In troubled political times like these, Civil Liberties Defense Center is called upon to provide expert legal support to a wide variety of social and environmental movements with unprecedented frequency. We are proud and honored to have defended over 150 climate defenders nationwide this year, including those in Skagit County, Washington and spanning all the way to Huntingdon, Pennsylvania. We have offered more than 80 Know Your Rights, digital security, and other trainings to over five thousand participants. We also trained and provided legal observers for dozens of rallies, protests, and direct actions across the country, including those at Standing Rock in North Dakota.  Since we worked so hard on so many fronts this year, we decided to publish an end-of-year recap of some of our major projects and accomplishments. We hope you enjoy it!

You can download our 2017 Year in Review as a PDF here: 2017 Annual Report or continue reading below.

Defending Water Protectors at Standing Rock

In September, 2016 we started working with the legal collective at Oceti Sakowin, the large encampment at Standing Rock, to provide trainings, set up systems to provide legal support, and offer legal representation to water protectors in North Dakota. Even though the occupation on the ground has ended, we continue to represent water protectors in the criminal courts, defend people who are contacted or receive grand jury subpoenas from the FBI, and seek justice in the federal courts for those whose  constitutional and treaty rights have been violated by the State (including police and jails).  Our litigation work in North Dakota will continue for at least two more years. Once the headlines subside and the activists move on to the next battle,  CLDC lawyers continue the legal fight—which is often a lonely, hard road.  Your support for our continued work at Oceti Sakowin is even more important now.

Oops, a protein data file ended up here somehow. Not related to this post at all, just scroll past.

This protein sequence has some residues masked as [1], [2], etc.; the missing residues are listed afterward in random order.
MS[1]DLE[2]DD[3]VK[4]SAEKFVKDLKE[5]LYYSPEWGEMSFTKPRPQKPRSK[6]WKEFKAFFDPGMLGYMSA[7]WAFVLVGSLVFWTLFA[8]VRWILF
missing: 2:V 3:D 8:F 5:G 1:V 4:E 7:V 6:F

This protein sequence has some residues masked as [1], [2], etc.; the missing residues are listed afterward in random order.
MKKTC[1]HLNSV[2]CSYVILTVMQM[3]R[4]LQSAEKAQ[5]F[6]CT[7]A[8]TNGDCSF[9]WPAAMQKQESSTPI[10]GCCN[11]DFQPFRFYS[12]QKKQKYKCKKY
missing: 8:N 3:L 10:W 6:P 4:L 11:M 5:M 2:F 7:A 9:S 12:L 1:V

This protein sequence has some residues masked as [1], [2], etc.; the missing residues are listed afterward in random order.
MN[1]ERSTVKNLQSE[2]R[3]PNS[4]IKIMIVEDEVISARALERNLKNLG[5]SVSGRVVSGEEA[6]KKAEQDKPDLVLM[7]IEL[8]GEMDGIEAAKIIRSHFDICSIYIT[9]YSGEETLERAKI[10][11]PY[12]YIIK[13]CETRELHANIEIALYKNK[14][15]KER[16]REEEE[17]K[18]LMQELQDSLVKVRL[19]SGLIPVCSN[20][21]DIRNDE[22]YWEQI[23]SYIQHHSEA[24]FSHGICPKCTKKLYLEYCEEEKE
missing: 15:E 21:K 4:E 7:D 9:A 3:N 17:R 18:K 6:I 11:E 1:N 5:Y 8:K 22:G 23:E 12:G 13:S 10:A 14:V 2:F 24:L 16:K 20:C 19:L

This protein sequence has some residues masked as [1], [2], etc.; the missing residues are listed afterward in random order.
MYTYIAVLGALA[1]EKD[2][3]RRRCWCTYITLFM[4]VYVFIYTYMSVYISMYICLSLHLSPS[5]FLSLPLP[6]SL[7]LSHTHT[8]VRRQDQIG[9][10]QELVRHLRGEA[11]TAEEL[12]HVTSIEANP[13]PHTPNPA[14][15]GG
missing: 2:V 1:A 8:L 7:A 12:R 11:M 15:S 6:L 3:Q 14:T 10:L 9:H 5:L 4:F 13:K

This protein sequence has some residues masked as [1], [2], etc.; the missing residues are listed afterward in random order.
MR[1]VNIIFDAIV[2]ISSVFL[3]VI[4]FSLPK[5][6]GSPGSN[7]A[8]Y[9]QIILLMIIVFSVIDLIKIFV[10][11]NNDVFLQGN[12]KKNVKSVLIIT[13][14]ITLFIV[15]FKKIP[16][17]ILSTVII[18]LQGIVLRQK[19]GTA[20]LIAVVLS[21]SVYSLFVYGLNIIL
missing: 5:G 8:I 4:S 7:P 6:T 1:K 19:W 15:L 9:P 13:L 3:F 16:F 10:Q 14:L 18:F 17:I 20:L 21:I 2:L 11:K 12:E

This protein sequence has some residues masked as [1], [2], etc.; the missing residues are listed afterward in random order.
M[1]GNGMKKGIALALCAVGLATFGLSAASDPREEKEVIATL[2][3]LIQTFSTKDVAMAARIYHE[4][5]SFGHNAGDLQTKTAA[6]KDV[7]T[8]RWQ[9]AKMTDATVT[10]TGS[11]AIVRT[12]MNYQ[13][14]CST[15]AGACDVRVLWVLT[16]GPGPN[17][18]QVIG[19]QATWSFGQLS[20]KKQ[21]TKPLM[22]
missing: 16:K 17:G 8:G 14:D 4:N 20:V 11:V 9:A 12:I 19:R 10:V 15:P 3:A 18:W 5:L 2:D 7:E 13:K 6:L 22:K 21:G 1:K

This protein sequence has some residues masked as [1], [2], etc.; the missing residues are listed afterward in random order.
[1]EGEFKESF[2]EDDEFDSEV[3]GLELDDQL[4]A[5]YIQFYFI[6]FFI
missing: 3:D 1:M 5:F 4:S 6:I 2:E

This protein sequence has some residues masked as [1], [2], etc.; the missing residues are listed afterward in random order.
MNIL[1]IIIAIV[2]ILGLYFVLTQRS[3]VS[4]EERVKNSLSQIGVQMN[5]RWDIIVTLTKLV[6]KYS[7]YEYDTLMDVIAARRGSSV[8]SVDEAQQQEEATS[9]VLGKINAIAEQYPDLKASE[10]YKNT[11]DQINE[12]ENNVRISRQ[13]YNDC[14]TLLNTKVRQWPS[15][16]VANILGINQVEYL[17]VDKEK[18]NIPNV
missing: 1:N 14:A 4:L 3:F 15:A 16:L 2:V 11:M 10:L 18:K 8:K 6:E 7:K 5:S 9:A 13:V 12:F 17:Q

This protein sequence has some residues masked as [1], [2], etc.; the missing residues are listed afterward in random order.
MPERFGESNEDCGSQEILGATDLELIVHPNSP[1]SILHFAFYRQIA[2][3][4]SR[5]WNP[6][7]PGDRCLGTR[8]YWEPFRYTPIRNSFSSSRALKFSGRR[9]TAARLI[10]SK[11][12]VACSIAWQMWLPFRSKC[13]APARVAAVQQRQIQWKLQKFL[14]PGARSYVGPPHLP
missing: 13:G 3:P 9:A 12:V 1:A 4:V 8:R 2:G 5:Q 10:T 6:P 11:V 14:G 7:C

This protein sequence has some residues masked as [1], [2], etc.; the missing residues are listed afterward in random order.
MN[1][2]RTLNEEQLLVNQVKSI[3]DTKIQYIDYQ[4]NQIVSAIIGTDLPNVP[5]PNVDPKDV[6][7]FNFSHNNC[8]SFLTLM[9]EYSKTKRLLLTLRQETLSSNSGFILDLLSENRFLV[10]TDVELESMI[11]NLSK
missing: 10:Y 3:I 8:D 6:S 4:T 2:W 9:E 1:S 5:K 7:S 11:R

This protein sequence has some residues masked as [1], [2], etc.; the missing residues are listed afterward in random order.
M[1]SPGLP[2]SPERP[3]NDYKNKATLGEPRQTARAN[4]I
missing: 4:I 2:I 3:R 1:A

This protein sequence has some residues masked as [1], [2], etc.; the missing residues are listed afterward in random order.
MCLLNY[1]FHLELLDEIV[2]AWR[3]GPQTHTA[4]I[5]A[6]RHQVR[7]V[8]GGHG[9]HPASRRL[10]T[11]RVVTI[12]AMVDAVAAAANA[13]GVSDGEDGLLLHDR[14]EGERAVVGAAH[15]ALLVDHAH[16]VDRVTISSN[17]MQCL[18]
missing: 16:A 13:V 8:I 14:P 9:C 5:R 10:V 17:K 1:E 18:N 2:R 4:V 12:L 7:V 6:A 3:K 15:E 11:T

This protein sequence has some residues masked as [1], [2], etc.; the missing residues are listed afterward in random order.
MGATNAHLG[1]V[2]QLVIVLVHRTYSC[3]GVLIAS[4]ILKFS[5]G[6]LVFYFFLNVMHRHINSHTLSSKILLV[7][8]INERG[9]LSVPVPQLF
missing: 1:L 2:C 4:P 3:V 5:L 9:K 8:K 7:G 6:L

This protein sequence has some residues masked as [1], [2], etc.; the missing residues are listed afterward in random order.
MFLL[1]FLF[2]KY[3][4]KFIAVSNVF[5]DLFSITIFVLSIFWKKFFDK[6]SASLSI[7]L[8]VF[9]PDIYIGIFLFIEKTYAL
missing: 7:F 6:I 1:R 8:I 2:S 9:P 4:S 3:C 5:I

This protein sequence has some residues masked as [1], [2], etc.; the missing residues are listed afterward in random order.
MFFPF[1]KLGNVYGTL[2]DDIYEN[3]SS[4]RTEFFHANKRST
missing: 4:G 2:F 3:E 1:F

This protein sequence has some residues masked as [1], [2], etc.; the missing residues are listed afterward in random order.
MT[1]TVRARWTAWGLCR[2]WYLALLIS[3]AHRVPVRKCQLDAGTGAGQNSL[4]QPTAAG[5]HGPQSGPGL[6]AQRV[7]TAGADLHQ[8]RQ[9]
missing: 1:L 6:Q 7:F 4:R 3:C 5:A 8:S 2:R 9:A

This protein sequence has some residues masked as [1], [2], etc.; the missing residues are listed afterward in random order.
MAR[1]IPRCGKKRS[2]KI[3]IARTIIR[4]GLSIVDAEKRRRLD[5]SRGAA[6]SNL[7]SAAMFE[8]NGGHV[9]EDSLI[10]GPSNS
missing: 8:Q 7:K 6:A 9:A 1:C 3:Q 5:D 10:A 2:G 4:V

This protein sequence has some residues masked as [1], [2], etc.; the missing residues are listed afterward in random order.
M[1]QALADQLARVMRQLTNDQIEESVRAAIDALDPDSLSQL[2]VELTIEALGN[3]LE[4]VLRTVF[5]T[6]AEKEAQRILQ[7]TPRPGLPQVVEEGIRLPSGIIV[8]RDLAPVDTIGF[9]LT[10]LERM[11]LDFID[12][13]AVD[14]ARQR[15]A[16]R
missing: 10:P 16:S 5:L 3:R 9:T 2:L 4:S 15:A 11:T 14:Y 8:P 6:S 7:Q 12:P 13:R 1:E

Right now we are representing 14 indigenous water protectors from Standing Rock with pending criminal cases. The next round of trials for these cases are scheduled in June 2018. These fourteen cases are in addition to our work resulting in dismissals for dozens of other water protectors, who faced similar criminal charges.

We are one of the lead attorneys on the Standing Rock class action civil rights case, Dundon, et. al. v. Kirchmeier, et. al, which challenges a plethora of North Dakota law enforcement officials for their use of water cannons, rubber bullets, CS gas and other munitions against non-violent water protectors in subfreezing temperatures on November 20, 2016. We are currently waiting on an 8th circuit appellate decision on the Court’s denial of our preliminary injunction. Once that decision is back, we will then continue litigating in the North Dakota Federal District Court.  This case will not be resolved for at least another year, and could span five years to resolve.

Our work at Standing Rock also included leading a legal team that assisted indigenous activists who were subpoenaed to appear before federal grand juries but resisted. Each of them had their subpoenas dismissed and did not have testify or go to jail. We also continue to advise several key organizers and entities who continue to endure FBI harassment and surveillance.

CLDC attorneys continue to offer free legal advice, second opinions, and consultation to water protectors and other lawyers concerning defending activists in hostile territories like Morton County, North Dakota.

Representing Sophia Wilansky